Problems with AES-GCM native acceleration
anthony.scarpino at oracle.com
Thu Nov 15 01:33:27 UTC 2018
I agree with Adam that this is more of a tuning issue and not a problem
with the crypto. Sending multiple updates is a hack.
I've been aware of this bug for a while and I do not understand why this
is a significant problem. The stackoverflow comments say it takes 50
seconds to trigger the intrinsic. If this is a long running server
application slowness for the first 50 seconds is trivial. For smaller
operations, those are commonly small transactions, not decrypting a 3GB
If it cannot be resolved by commandline options and this is occurring in
a real world situation, please explain it fully. If this is only for
benchmarking, then that's not a real world situation.
On 11/14/18 8:41 AM, Adam Petcher wrote:
> I'm adding back in hotspot-dev, because this is a somewhat tricky topic
> related to intrinsics and JIT. Hopefully, a Hotspot expert can correct
> anything that I say below that is wrong, and suggest any solutions that
> I missed.
> The AES acceleration is implemented in a HotSpot intrinsic. In order for
> it to kick in, the code must be JIT compiled by the VM. As I understand
> it, this only happens to some particular method after it has been called
> a certain number of times. The rules that determine this number are
> somewhat complicated, but I think you can guarantee JIT in the default
> configuration by calling a method 10,000 times.
> The doFinal method calls the update method, so either one should trigger
> the acceleration as long as you call it enough. Breaking the message up
> into smaller chunks and calling update on each one works only because it
> ends up calling the update method more. You should be able to trigger
> the acceleration by calling doFinal more, too.
> The reason why the workaround doesn't work with decryption is that the
> decryption routine buffers the ciphertext and then decrypts it all at
> the end. So calling update multiple times and then calling doFinal at
> the end is essentially the same as calling doFinal once with the entire
> So here are some solutions that you may want to try:
> 1) In your benchmark, run at least 10,000 "warmup" iterations of
> whatever you are trying to do at the beginning, without timing it. This
> is a good idea for benchmarks, anyway. If it helps, you can try using
> smaller buffers in your "warmup" phase in order to get it to complete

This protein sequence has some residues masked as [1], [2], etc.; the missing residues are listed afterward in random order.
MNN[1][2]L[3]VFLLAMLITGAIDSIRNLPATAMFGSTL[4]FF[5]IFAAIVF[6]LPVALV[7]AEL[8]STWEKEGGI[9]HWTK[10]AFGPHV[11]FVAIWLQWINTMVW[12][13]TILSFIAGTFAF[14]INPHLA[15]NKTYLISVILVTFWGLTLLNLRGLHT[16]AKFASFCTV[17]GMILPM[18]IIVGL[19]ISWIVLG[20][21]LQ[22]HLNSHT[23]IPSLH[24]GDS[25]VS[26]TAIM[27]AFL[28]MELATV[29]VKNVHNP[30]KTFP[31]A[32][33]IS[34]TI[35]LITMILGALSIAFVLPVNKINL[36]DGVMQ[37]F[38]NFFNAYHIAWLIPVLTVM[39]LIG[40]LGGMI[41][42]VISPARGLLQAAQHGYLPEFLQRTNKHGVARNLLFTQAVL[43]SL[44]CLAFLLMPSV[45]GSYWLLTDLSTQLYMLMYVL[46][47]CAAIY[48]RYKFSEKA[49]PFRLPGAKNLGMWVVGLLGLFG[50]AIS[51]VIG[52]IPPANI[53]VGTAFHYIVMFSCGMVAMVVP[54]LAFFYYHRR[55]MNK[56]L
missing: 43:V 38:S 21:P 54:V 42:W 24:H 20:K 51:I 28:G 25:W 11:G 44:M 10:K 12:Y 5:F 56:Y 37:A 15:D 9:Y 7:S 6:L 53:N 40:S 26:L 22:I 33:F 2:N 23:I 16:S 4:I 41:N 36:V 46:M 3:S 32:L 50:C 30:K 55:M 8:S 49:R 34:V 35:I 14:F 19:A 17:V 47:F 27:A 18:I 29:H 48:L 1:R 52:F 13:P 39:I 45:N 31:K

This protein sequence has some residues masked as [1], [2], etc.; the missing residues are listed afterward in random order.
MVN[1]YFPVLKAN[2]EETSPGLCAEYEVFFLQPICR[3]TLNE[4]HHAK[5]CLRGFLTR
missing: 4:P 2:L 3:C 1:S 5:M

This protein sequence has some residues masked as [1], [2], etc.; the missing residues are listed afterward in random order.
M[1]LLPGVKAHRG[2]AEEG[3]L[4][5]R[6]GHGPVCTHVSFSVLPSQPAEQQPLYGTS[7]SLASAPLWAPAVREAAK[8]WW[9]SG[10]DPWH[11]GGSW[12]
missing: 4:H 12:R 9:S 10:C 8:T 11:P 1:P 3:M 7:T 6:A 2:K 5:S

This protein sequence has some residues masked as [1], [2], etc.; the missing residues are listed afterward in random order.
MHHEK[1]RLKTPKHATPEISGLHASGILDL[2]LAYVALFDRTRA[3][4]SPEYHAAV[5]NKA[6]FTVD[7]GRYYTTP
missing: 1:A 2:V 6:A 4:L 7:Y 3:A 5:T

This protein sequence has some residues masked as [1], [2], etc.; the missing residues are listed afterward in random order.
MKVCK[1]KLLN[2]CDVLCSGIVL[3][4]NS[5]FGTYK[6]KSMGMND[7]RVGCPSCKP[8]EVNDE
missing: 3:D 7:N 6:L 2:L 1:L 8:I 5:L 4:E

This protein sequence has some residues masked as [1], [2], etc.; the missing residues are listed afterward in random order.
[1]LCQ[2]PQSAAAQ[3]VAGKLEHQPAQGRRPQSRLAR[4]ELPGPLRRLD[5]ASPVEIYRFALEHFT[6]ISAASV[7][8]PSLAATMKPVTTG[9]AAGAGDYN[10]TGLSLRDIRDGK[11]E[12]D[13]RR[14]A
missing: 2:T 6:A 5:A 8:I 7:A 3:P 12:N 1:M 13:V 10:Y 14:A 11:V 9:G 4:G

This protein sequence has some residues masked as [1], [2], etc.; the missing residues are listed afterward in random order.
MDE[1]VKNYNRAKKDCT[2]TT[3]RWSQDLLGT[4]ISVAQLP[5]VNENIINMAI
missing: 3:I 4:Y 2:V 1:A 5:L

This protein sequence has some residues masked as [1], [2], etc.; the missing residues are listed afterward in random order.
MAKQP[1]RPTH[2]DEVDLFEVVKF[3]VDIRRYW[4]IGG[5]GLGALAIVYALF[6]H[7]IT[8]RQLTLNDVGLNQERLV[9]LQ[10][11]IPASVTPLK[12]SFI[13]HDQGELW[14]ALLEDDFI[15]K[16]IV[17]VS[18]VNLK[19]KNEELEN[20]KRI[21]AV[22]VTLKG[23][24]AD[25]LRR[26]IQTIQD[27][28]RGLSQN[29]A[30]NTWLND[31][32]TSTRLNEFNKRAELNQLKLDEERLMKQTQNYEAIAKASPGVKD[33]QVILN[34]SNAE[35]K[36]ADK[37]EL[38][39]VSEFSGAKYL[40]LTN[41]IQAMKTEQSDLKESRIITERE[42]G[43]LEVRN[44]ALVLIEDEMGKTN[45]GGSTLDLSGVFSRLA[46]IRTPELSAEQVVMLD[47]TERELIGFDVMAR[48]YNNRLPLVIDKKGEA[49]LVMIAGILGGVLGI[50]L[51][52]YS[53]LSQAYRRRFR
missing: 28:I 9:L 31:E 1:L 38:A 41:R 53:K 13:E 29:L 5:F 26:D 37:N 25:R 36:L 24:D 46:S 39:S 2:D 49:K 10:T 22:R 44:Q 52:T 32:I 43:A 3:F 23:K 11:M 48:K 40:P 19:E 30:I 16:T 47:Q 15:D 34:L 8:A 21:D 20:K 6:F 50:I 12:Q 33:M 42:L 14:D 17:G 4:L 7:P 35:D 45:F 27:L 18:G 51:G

> 2) Try -XX:CompileThreshold=(some number smaller than 10000) as an
> argument to java. This will make JIT kick in sooner across the board.
> Obviously, this should be done carefully in production, since it will
> impact the performance of the entire program.
> 3) I haven't tried this, but running with an AOTed java.base module may
> also help. See the section titled "Steps to generate and use an AOT
> library for the java.base module" in the AOT JEP.
> "Fixing" this issue in the JDK is non-trivial, because it gets into the
> behavior of the VM and JIT. I don't really like the idea of modifying
> doFinal (to break up the operation into multiple update calls) or
> modifying the decryption operation (to decrypt immediately and buffer
> plaintext) in order to work around this issue. Perhaps there is a better
> way for the VM to handle cases like this, in which a method is not
> called often, but the interpreted execution takes a long time to
> complete when it is called. Perhaps a VM expert will have some
> additional thoughts here.
>  https://openjdk.java.net/jeps/295
> On 11/14/2018 9:49 AM, Severin Gehwolf wrote:
>> Dropping hotspot-dev and adding security-dev.
>> On Wed, 2018-11-14 at 14:39 +0200, Gidon Gershinsky wrote:
>>> We are working on an encryption mechanism at the Apache Parquet -
>>> that will enable efficient analytics on encrypted data by frameworks
>>> such as Apache Spark.
>>> We came across an AES-related issue in the Java HostSpot engine that
>>> looks like a substantial problem for us in both Spark and Parquet
>>> workloads. The bug report had been accepted a while ago:
>>> The fix should hopefully be rather straightforward though.
>>> Could you help us with that? I have a couple of small samples
>>> reproducing the problem.
>>> (If I'm writing to a wrong mailing list - I apologize, please point
>>> me in the right direction).
>>> Cheers, Gidon.
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